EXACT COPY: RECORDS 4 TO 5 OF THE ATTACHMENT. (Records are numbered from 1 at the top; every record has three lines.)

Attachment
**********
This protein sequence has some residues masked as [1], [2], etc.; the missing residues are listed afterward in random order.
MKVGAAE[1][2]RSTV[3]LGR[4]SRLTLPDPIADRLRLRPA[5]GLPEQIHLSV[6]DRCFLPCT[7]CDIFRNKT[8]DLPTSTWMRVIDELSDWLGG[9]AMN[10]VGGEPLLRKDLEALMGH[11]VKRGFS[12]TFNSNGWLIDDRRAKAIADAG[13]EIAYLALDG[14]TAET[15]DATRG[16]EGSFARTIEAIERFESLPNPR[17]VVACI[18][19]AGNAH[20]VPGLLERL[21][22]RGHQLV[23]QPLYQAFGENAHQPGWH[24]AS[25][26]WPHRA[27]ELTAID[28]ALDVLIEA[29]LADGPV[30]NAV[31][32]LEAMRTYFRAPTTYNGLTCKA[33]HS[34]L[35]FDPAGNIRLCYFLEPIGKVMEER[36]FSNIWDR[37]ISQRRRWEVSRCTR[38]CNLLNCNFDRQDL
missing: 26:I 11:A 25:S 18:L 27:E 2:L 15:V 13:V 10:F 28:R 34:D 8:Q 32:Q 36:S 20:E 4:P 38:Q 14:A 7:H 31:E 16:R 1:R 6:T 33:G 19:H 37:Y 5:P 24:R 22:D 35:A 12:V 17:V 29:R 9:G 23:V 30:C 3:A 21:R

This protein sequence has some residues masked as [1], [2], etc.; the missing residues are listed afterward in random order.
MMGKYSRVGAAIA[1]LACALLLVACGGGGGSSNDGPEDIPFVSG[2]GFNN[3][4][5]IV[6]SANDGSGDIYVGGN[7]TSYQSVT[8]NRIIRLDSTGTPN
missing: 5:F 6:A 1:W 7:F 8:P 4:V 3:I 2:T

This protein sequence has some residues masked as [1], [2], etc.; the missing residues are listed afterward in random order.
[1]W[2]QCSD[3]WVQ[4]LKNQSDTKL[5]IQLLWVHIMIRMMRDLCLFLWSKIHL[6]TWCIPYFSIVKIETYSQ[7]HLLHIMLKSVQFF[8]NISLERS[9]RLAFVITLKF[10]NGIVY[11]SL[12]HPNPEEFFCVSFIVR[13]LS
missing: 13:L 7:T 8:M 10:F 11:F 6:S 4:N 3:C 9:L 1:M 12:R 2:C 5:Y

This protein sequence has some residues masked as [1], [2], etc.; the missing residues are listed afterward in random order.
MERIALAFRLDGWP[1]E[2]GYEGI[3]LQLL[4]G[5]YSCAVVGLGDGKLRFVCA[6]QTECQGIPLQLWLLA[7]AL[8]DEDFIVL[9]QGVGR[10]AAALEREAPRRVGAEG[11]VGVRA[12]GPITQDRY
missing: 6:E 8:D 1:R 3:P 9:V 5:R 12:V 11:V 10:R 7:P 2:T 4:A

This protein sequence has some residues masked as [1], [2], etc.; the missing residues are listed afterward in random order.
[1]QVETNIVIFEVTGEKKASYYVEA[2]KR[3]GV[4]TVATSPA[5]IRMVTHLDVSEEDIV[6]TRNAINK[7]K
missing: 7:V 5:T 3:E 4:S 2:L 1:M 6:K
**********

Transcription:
This protein sequence has some residues masked as [1], [2], etc.; the missing residues are listed afterward in random order.
MERIALAFRLDGWP[1]E[2]GYEGI[3]LQLL[4]G[5]YSCAVVGLGDGKLRFVCA[6]QTECQGIPLQLWLLA[7]AL[8]DEDFIVL[9]QGVGR[10]AAALEREAPRRVGAEG[11]VGVRA[12]GPITQDRY
missing: 6:E 8:D 1:R 3:P 9:V 5:R 12:V 11:V 10:R 7:P 2:T 4:A

This protein sequence has some residues masked as [1], [2], etc.; the missing residues are listed afterward in random order.
[1]QVETNIVIFEVTGEKKASYYVEA[2]KR[3]GV[4]TVATSPA[5]IRMVTHLDVSEEDIV[6]TRNAINK[7]K
missing: 7:V 5:T 3:E 4:S 2:L 1:M 6:K